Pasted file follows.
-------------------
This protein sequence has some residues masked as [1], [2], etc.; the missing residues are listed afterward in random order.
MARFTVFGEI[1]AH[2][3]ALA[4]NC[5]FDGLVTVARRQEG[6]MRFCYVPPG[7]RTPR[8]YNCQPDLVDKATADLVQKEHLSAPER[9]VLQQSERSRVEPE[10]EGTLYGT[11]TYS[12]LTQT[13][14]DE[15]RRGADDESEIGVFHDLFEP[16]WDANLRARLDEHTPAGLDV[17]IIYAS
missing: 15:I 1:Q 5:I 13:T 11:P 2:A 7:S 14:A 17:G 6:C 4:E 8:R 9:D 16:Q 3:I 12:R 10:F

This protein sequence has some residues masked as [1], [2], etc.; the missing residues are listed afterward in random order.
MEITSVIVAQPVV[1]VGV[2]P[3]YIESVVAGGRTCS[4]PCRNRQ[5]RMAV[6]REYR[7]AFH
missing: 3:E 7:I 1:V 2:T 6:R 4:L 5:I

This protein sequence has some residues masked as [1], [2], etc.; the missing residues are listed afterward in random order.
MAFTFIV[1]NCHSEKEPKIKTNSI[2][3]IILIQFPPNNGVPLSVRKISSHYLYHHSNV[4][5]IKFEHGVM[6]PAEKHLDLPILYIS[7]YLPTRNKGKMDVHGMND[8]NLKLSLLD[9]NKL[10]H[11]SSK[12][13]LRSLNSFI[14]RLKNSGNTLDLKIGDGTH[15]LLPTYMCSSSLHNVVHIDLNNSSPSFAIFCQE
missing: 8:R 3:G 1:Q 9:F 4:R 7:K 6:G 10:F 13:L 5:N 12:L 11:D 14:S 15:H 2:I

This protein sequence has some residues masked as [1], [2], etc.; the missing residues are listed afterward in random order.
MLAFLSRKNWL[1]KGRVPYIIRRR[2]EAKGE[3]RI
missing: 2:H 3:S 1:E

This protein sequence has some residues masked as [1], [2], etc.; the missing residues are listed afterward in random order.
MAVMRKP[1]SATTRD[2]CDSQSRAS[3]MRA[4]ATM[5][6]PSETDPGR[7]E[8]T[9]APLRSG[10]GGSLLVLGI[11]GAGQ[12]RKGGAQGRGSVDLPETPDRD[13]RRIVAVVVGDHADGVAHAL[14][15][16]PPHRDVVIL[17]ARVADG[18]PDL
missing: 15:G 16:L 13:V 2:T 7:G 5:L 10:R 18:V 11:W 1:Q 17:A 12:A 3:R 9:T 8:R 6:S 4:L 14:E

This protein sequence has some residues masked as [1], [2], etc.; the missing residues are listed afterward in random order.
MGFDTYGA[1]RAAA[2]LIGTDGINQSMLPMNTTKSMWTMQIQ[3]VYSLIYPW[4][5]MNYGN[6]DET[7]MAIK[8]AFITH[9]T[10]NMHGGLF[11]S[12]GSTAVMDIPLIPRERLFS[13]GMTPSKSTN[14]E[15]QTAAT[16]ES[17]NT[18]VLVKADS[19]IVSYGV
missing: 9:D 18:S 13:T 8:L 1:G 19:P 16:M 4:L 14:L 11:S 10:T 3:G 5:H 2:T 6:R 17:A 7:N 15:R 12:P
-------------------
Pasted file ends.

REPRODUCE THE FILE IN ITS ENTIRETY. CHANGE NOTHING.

This protein sequence has some residues masked as [1], [2], etc.; the missing residues are listed afterward in random order.
MARFTVFGEI[1]AH[2][3]ALA[4]NC[5]FDGLVTVARRQEG[6]MRFCYVPPG[7]RTPR[8]YNCQPDLVDKATADLVQKEHLSAPER[9]VLQQSERSRVEPE[10]EGTLYGT[11]TYS[12]LTQT[13][14]DE[15]RRGADDESEIGVFHDLFEP[16]WDANLRARLDEHTPAGLDV[17]IIYAS
missing: 15:I 1:Q 5:I 13:T 11:P 2:A 7:S 14:A 17:G 6:C 4:E 8:R 9:D 16:Q 3:I 12:R 10:F

This protein sequence has some residues masked as [1], [2], etc.; the missing residues are listed afterward in random order.
MEITSVIVAQPVV[1]VGV[2]P[3]YIESVVAGGRTCS[4]PCRNRQ[5]RMAV[6]REYR[7]AFH
missing: 3:E 7:I 1:V 2:T 6:R 4:L 5:I

This protein sequence has some residues masked as [1], [2], etc.; the missing residues are listed afterward in random order.
MAFTFIV[1]NCHSEKEPKIKTNSI[2][3]IILIQFPPNNGVPLSVRKISSHYLYHHSNV[4][5]IKFEHGVM[6]PAEKHLDLPILYIS[7]YLPTRNKGKMDVHGMND[8]NLKLSLLD[9]NKL[10]H[11]SSK[12][13]LRSLNSFI[14]RLKNSGNTLDLKIGDGTH[15]LLPTYMCSSSLHNVVHIDLNNSSPSFAIFCQE
missing: 8:R 3:G 1:Q 9:F 4:R 7:K 6:G 10:F 13:L 5:N 12:L 11:D 14:S 15:H 2:I

This protein sequence has some residues masked as [1], [2], etc.; the missing residues are listed afterward in random order.
MLAFLSRKNWL[1]KGRVPYIIRRR[2]EAKGE[3]RI
missing: 2:H 3:S 1:E

This protein sequence has some residues masked as [1], [2], etc.; the missing residues are listed afterward in random order.
MAVMRKP[1]SATTRD[2]CDSQSRAS[3]MRA[4]ATM[5][6]PSETDPGR[7]E[8]T[9]APLRSG[10]GGSLLVLGI[11]GAGQ[12]RKGGAQGRGSVDLPETPDRD[13]RRIVAVVVGDHADGVAHAL[14][15][16]PPHRDVVIL[17]ARVADG[18]PDL
missing: 15:G 16:L 13:V 2:T 7:G 5:L 10:R 18:V 11:W 1:Q 17:A 12:A 3:R 9:T 8:R 6:S 4:L 14:E

This protein sequence has some residues masked as [1], [2], etc.; the missing residues are listed afterward in random order.
MGFDTYGA[1]RAAA[2]LIGTDGINQSMLPMNTTKSMWTMQIQ[3]VYSLIYPW[4][5]MNYGN[6]DET[7]MAIK[8]AFITH[9]T[10]NMHGGLF[11]S[12]GSTAVMDIPLIPRERLFS[13]GMTPSKSTN[14]E[15]QTAAT[16]ES[17]NT[18]VLVKADS[19]IVSYGV
missing: 9:D 18:S 13:T 8:L 1:G 19:P 16:M 4:L 14:L 11:S 10:T 3:G 5:H 2:T 6:R 17:A 7:N 15:R 12:P